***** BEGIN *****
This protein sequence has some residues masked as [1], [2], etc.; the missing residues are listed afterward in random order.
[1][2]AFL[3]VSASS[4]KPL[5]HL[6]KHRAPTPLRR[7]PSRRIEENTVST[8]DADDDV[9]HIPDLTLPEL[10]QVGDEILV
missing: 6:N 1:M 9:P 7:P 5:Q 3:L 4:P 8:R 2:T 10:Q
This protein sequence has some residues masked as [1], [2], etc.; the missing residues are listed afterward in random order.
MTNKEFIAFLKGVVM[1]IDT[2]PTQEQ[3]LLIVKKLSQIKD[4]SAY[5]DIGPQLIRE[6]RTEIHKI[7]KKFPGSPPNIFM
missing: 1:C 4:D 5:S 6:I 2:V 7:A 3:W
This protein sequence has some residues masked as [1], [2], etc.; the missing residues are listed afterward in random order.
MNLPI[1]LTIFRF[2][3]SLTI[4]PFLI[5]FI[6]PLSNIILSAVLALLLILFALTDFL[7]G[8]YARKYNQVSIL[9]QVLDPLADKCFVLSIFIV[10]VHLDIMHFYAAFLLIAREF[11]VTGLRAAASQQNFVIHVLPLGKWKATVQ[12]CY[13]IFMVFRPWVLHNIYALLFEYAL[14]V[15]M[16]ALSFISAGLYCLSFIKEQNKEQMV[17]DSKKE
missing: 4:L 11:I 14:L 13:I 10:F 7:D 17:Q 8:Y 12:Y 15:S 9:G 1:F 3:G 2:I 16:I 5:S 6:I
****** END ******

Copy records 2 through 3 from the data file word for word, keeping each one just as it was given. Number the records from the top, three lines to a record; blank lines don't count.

This protein sequence has some residues masked as [1], [2], etc.; the missing residues are listed afterward in random order.
MTNKEFIAFLKGVVM[1]IDT[2]PTQEQ[3]LLIVKKLSQIKD[4]SAY[5]DIGPQLIRE[6]RTEIHKI[7]KKFPGSPPNIFM
missing: 1:C 4:D 5:S 6:I 2:V 7:A 3:W
This protein sequence has some residues masked as [1], [2], etc.; the missing residues are listed afterward in random order.
MNLPI[1]LTIFRF[2][3]SLTI[4]PFLI[5]FI[6]PLSNIILSAVLALLLILFALTDFL[7]G[8]YARKYNQVSIL[9]QVLDPLADKCFVLSIFIV[10]VHLDIMHFYAAFLLIAREF[11]VTGLRAAASQQNFVIHVLPLGKWKATVQ[12]CY[13]IFMVFRPWVLHNIYALLFEYAL[14]V[15]M[16]ALSFISAGLYCLSFIKEQNKEQMV[17]DSKKE
missing: 4:L 11:I 14:L 13:I 10:F 7:D 17:Q 8:Y 12:Y 15:S 9:G 1:F 3:G 2:I 16:I 5:S 6:I